This Is Not What I Expected
Hong Kong/China, 2017, colour, 2.35:1, 106 mins.
Director: Xu Hongyu 许宏宇 [Derek Hui].
Odd-couple foodie rom-com is all in the lead performances, especially actress Zhou Dongyu’s.
Shanghai, the present day. Lu Jin (Kaneshiro Takeshi), the solitary, super-control-freak, billionaire CEO of property acquisition company VN Group, first meets Gu Shengnan (Zhou Dongyu) when she is scraping some graffiti on the bonnet of what she thinks is the car of the two-timing boyfriend of her best friend Xu Xiaodi (Xi Mengyao). Unfortunately, Gu Shengnan is on the car park’s wrong floor and the vehicle belongs to Lu Jin. He orders her to contact his assistant Xiaomeng (Sun Yizhou) so it can be repaired immediately, or else. Unknown to Lu Jin, Gu Shengnan is sous-chef at the Rosebud Hotel, where she has just been dumped by her boyfriend, the hotel’s oily general manager Cheng Ziqian (Yang Youning). The Rosebud is currently in Lu Jin’s sights and, after visiting the property, he is about to reject it when Gu Shengnan saves the day by cooking a delicious bowl of Witch Noodle Soup 女巫汤意面. From the taste, Lu Jin, who is an obsessive food connoisseur, deduces the chef is a woman, but he shows no interest in meeting her. Instead, he stays in the hotel just to eat her food. That night, he again meets Gu Shengnan, who is drunk on the roof nearby, and she ends up in his room, causing a misunderstanding that temporarily lands him in the local police station. The two keep bumping into each other over the next few days, with Gu Shengnan annoying Lu Jin so much that he makes her wear an electronic tagging device to warn him of her proximity. Meanwhile, he continues to relish the food she cooks at the hotel. Only when she sees Lu Jin being interviewed one day does Gu Shengnan realise who he is – the guest in Room 1123. Soon afterwards, he also realises who she is, and they meet and talk food. Despite being nagged by his father (Zhang Guozhu) to come to Switzerland, and not spend so long on an unpromising property like the Rosebud, Lu Jin stays on in Shanghai, and goes round to Gu Shengnan’s flat for meals when she is on sick leave. Eventually, he spends so much time there that he effectively moves in.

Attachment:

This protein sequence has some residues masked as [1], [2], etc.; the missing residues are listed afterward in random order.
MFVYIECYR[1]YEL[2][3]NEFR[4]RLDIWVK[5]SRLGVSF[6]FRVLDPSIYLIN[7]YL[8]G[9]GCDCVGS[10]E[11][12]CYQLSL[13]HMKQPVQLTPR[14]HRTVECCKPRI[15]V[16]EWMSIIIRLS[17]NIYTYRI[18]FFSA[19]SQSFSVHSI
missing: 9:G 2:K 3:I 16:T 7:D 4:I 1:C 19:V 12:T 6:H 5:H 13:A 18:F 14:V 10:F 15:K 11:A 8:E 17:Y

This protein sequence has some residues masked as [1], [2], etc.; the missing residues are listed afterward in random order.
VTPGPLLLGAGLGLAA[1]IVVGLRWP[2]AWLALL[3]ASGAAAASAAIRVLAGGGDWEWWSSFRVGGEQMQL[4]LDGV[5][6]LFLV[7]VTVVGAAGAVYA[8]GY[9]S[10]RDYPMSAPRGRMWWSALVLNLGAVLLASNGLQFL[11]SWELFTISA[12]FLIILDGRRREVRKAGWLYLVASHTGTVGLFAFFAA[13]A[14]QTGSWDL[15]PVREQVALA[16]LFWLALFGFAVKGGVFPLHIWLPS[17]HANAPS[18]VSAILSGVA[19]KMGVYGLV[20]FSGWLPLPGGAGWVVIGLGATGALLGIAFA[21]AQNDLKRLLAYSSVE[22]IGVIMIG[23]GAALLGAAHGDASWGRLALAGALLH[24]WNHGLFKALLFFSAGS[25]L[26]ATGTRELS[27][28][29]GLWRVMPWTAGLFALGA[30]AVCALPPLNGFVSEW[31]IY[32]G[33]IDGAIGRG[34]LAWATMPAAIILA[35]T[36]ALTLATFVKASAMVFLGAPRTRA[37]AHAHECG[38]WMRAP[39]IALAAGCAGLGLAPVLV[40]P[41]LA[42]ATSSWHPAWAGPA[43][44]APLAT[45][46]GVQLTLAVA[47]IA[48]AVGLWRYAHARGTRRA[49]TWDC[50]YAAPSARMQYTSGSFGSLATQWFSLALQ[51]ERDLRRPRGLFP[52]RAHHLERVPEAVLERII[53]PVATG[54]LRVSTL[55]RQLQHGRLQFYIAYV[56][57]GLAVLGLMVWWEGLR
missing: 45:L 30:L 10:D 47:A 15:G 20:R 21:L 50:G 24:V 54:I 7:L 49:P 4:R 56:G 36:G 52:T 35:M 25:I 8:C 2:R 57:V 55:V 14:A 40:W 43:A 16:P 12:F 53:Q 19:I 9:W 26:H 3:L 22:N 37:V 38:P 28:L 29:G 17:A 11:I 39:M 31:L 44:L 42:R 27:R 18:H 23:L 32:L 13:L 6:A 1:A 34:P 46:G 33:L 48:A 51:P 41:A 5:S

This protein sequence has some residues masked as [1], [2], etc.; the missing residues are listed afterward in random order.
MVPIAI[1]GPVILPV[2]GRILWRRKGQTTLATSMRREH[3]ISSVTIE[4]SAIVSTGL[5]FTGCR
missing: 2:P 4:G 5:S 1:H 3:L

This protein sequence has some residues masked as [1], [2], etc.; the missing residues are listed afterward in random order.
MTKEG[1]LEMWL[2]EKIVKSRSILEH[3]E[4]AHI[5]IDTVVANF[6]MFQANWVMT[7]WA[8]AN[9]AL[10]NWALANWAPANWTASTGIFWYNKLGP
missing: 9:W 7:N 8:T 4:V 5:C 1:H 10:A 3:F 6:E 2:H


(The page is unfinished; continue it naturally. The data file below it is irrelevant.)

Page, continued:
An odd-couple foodie rom-com that’s all in the lead performances, This Is Not What I Expected 喜欢你 marks an okay directing debut by Hong Kong editor Xu Hongyu 许宏宇 [Derek Hui], whose inherent sense of pacing and dramatic balance triumphs over a fluffy script that doesn’t have much of either. Aside from the smooth technical package, it’s largely thanks to Mainland actress Zhou Dongyu 周冬雨 and her Taiwan co-star Kaneshiro Takeshi 金城武 that Expected goes the distance. Thanks to Zhou’s ability (like the younger Shu Qi 舒淇) to portray a seemingly natural sense of fun beyond sheer kookiness, the movie just about scrapes a 7/10.
In the past decade, Hui, 34, has worked on some two dozen productions on both sides of the border, mostly produced or directed by Hong Kong’s Chen Kexin 陈可辛 [Peter Chan] but also for other film-makers like Zhang Yang 张扬 (Driverless 无人驾驶, 2010), Chen Kaige 陈凯歌 (Sacrifice 赵氏孤儿, 2010), Zhao Baogang 赵宝刚 (One Step Away 触不可及, 2014), Wen Zhang 文章 (When Larry Met Mary 陆垚知马俐, 2016) and Er Dongsheng 尔冬升 [Derek Yee] (Sword Master 三少爷的剑, 2016). Produced under the banner of Chen Kexin’s We Pictures 我们制作, with Mainland money, Expected sees him teaming up again with several of the team behind We’s last successful outing, SoulMate 七月与安生 (2016) – Chen’s fellow Hong Kong producer Xu Yuezhen 许月珍 [JoJo Hui], Taiwan d.p. Yu Jingping 余静萍, Hong Kong stylist Wu Lilu 吴里璐 [Dora Ng], and actress Zhou.
Foodie rom-coms have long been popular in East Asia; and in the Mainland, especially in fashion-conscious Shanghai, they also hit the extra demographic of a upwardly mobile middle class that includes fine food in its list of new snobberies. (Mainland box office has been a solid RMB200 million-plus.) On a film-making level, they’ve always provided plenty of metaphors for sex – something that Expected mines to the full. This is a rom-com in which the two principals don’t even touch until the final scene (and even then, very chastely): their romance is played out entirely on a culinary level, with even one party’s “infidelity” seen in professional rather than sexual terms.